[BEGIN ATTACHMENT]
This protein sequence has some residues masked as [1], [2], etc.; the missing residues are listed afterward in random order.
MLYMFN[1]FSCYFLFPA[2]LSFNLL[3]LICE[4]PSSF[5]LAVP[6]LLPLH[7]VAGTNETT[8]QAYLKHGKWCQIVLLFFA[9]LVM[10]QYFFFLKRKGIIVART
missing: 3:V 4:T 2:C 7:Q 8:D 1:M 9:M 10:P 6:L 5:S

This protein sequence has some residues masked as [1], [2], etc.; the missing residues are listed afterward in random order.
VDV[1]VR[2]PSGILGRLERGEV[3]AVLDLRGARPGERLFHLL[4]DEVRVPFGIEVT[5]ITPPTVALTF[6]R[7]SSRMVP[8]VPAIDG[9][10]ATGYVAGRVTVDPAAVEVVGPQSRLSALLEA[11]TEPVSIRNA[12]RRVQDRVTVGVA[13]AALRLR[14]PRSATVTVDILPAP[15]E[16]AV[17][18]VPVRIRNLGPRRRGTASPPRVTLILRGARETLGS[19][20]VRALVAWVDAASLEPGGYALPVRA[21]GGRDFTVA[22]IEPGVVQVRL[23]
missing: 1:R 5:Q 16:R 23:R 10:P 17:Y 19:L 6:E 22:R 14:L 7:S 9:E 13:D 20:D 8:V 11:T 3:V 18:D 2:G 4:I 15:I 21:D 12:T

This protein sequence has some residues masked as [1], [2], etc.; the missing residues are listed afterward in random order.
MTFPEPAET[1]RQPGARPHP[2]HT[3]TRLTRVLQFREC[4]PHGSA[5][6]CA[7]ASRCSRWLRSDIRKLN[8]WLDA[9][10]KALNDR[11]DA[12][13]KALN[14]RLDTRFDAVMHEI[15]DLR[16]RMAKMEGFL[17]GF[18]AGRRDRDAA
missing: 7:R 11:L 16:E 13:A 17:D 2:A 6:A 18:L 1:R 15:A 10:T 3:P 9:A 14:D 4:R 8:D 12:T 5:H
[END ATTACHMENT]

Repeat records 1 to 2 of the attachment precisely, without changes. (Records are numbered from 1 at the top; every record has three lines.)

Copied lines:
This protein sequence has some residues masked as [1], [2], etc.; the missing residues are listed afterward in random order.
MLYMFN[1]FSCYFLFPA[2]LSFNLL[3]LICE[4]PSSF[5]LAVP[6]LLPLH[7]VAGTNETT[8]QAYLKHGKWCQIVLLFFA[9]LVM[10]QYFFFLKRKGIIVART
missing: 3:V 4:T 2:C 7:Q 8:D 1:M 9:M 10:P 6:L 5:S

This protein sequence has some residues masked as [1], [2], etc.; the missing residues are listed afterward in random order.
VDV[1]VR[2]PSGILGRLERGEV[3]AVLDLRGARPGERLFHLL[4]DEVRVPFGIEVT[5]ITPPTVALTF[6]R[7]SSRMVP[8]VPAIDG[9][10]ATGYVAGRVTVDPAAVEVVGPQSRLSALLEA[11]TEPVSIRNA[12]RRVQDRVTVGVA[13]AALRLR[14]PRSATVTVDILPAP[15]E[16]AV[17][18]VPVRIRNLGPRRRGTASPPRVTLILRGARETLGS[19][20]VRALVAWVDAASLEPGGYALPVRA[21]GGRDFTVA[22]IEPGVVQVRL[23]
missing: 1:R 5:Q 16:R 23:R 10:P 17:Y 19:L 6:E 22:R 14:L 7:S 9:E 13:D 20:D 8:V 11:T 3:V 18:D 2:G 4:I 15:I 21:D 12:T